[OpenWest 2014] PHP: Under The Hood

[OpenWest 2014] PHP: Under The Hood

We’ve all experienced performance issues and we would typically turn to a profiler. Whether that’s something in userland, or a tool like xdebug or xhprof, the reason is the same: to figure out why our code is slow.

This talk will take that inspection a step further and look under the hood of PHP, at the C internals, for common performance problems.

If you’ve ever wanted to know exactly what your code is doing, and why ++$i is faster than $i++, this talk is for you.

Fee39f0c0ffb29d9ac21607ed188be6b?s=128

Davey Shafik

May 09, 2014
Tweet

Transcript

  1. 2.

    Proprietary and Confidential •Community Engineer at Engine Yard •Author of

    Zend PHP 5 Certification Study Guide, Sitepoints PHP Anthology: 101 Essential Tips, Tricks & Hacks & PHP Master: Write Cutting Edge Code •A contributor to Zend Framework 1 & 2, phpdoc, and PHP internals • Original creator of PHAR/ PHP_Archive • Lead for PHPWomen US •@dshafik Davey Shafik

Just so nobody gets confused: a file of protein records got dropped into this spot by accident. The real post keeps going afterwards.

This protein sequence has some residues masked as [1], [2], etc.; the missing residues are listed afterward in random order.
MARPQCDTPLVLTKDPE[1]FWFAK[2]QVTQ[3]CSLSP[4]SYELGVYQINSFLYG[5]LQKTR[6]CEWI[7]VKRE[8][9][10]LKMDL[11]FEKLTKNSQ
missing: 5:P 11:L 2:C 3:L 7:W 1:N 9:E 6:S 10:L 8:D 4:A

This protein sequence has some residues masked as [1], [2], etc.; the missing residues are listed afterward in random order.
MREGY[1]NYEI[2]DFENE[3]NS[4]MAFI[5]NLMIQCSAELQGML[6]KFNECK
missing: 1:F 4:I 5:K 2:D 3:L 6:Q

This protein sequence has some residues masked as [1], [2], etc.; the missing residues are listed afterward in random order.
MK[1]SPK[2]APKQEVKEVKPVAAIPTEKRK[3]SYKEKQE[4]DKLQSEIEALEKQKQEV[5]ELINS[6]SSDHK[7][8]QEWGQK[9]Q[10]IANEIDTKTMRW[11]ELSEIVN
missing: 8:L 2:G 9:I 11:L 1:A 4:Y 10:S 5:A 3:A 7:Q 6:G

2. 5.

    Proprietary and Confidential • Profiling Records Relative Speed + Memory

    Usage + # of calls per function + Call graph! • The act of profiling affects the speed (the outcome) of the code (just like quantum physics!)! • Benchmarking Tests Actual Speed! • What your users actually see Benchmarking Vs Profiling
  3. 10.

    Proprietary and Confidential • The #1 issue with performance tuning,

    is assuming you even have a problem.! • Premature Optimization is a waste of time.! • Determine desired performance (e.g. 100 concurrent users with less than 1s response times). Benchmark on production hardware. Do you even have a problem? How big? Do I Have a Problem?
  4. 12.

    Proprietary and Confidential • Datastore! • Doesn’t matter if it’s

    PostgreSQL, MySQL, Oracle, MongoDB, CouchDB, or MSSQL! • External Resources! • APIs, Filesystems, Network Sockets, External Processes! • Bad Code! • The only great code, is code that never has to run. Everything else, is just good code. Common Causes of Slowdowns
  5. 22.

    Proprietary and Confidential The Worst “Hello World”, Ever <?php class

    Greeting { public function sayHello($to) { echo "Hello $to"; } } ! $greeter = new Greeting(); $greeter->sayHello("World"); ?>
  6. 23.

    Token Name Value T_OPEN_TAG <?php T_CLASS class T_WHITESPACE T_STRING Greeting